Before starting disconnect the battery. One, I don't like messing with electric wiring with the battery connected. Second, it gives the computer a chance to readjust for the new plugs.

Attachment 258357
Now to get started you need to remove the cosmetic engine cover it is held in place by two 10mm nuts.

Attachment 258356
With the cover off you can see the four spark plug coil packs that run along side the engine. (The picture is off the driver side). The coil packs are held in place with a 10mm hex head screw. Remove this screw and set aside (needless to say don't lose them!). You are now able to remove the coil pack. You can either pull the coil pack out while it is still attached to the spark plug wiring harness or you can unclip the harness from the coil pack. Don't let the coil pack dangle from its wiring should you leave it attached.

Attachment 258355
Next, with the 6" extension attached to the spark plug socket slide it down onto the spark plug and back the spark plug out. I found it easiest in the close quarters to place the socket and extension in first then attach the ratchet aftewards, then unattach the ratchet from its extension once you are ready to pull the old plug out. Then obviously it is the reverse of this process to install the new plug. I torqued the new spark plug by feel but its suppose to be 21 ft lbs I believe. Complete this process for the remaining three plugs on the driver side.

Continued....
Hi,

You mentioned in this post that you bought CV axles. Do you have a write-up for that job? How hard was it to do? My dealer said my from cv boots were leaking and wanted $800 to replace the boots. Honestly, the leak seemed like it was hardly leaking at all. If it is not that hard of a job, I would rather do it myself.

Thanks!
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Old 03-10-14, 08:28 AM   #39
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Forgot to update this thread. Denso's are the same as NGK when it comes to the use of anti-seize.

From Denso: Steve Fett *Supervisor - Aftermarket Service*
"Denso does not recommend the use of anti-seize on our spark plugs."
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Old 03-10-14, 01:29 PM   #40
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Hi,

You mentioned in this post that you bought CV axles. Do you have a write-up for that job? How hard was it to do? My dealer said my from cv boots were leaking and wanted $800 to replace the boots. Honestly, the leak seemed like it was hardly leaking at all. If it is not that hard of a job, I would rather do it myself.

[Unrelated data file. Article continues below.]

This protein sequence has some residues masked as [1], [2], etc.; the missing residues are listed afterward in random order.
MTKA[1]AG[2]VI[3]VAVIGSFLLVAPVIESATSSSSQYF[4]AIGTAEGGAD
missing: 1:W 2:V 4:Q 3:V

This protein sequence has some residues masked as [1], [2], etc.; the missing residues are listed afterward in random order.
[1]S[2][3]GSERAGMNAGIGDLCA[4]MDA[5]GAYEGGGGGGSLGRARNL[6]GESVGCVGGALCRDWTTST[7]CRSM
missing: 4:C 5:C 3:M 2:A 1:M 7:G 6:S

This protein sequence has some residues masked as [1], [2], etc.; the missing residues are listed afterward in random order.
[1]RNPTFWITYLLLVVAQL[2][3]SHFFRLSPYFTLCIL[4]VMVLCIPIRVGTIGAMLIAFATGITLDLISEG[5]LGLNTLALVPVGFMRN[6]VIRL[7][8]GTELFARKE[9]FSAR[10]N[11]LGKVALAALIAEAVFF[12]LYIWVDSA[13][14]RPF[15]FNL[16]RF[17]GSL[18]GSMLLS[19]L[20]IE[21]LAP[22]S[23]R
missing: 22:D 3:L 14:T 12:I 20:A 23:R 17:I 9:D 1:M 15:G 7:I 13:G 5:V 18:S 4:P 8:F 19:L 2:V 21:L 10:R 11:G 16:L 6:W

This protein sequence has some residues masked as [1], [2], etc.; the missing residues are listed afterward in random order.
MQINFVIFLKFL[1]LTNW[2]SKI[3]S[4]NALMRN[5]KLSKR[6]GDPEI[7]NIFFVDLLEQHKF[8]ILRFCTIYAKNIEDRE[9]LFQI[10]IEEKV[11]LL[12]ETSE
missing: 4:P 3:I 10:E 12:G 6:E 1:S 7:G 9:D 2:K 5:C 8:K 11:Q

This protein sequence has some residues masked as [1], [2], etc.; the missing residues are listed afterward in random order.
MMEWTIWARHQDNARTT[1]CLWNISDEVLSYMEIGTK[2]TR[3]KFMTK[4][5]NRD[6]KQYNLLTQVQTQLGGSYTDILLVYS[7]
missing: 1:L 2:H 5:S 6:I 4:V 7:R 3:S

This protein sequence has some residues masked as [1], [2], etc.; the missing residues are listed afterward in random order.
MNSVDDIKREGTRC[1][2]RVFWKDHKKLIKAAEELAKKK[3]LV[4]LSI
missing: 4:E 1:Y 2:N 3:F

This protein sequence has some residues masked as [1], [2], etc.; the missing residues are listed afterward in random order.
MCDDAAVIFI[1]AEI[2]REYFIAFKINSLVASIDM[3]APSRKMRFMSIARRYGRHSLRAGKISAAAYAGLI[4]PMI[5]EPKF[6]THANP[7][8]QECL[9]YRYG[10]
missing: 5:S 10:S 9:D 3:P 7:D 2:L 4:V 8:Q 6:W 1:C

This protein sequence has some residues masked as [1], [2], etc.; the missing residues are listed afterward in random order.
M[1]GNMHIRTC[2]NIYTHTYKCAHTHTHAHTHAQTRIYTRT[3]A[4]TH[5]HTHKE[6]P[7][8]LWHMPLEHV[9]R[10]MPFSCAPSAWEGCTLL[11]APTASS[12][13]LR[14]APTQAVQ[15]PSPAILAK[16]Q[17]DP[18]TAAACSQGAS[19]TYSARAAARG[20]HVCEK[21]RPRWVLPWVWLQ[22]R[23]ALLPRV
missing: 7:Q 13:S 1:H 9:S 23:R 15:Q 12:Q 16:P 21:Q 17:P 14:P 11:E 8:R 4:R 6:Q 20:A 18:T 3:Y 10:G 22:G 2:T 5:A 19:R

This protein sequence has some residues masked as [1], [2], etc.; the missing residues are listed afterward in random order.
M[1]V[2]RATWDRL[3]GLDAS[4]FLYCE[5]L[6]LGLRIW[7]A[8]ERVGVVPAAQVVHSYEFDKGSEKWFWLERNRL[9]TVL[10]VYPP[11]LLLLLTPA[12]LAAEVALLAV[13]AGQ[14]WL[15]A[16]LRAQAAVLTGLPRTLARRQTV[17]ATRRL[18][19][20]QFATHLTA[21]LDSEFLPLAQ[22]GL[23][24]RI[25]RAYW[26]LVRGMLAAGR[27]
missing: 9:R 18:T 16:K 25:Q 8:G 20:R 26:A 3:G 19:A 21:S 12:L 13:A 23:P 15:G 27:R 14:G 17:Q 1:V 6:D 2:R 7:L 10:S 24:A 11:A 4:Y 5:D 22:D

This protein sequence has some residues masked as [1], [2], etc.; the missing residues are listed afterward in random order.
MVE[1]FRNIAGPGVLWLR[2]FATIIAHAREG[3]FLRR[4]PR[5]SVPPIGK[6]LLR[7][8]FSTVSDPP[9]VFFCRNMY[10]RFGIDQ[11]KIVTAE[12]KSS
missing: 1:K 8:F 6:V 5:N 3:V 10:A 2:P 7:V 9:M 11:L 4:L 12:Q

Thanks!
Honestly, I orginally looked at just doing new boots instead of the whole axle. Since I wanted to do the work myself, to save cash and know it was done right, I concluded that just doing the boots was going to be a helluva lot more work than just doing the whole axle. I got some axles off RockAuto for something like 40 bucks a piece.

I do not have a detailed write-up for the CV axles. I can give you what I used and some very basic instructions that I have given to another member in the past. Pretty sure he was able to complete the task as well.

The actual removal of the axle from the tranny and seating the new axle in the tranny, I feel are 2 person steps. I'm sure it can be done solo, but I gave up and got someone to help.

Here is what I have:
I used pieces and portions of this when replacing my axles. Has the needed torque specs for the axle nut and steering knuckle as well as the caliper.

Hope it helps somewhat.

Once you get the axle nut off, the caliper out of the way, and the steering knuckle unbolted, replace the old axle nut onto the axle and hit it a few times with a mini sledge to break it free from the hub. Replacing the old nut first keeps the axle from mushrooming by way of the sledge hits. Once you get it clear from the hub you need to get it out of the tranny. Have one person pulling on the axle while another uses a flat head screwdriver between the metal lip of the axle and the tranny case. This leverage is needed to pop the retaining clip out of its grove in the tranny. Just make sure the flat part of the screw driver is pushing against the axle and not into the tranny. When installing the new axle and seating it in the tranny, we ended up having to use a copper pipe and dead blow hammer along the lip (same one mentioned above) of the new axle to convince the snap ring to go in and seat.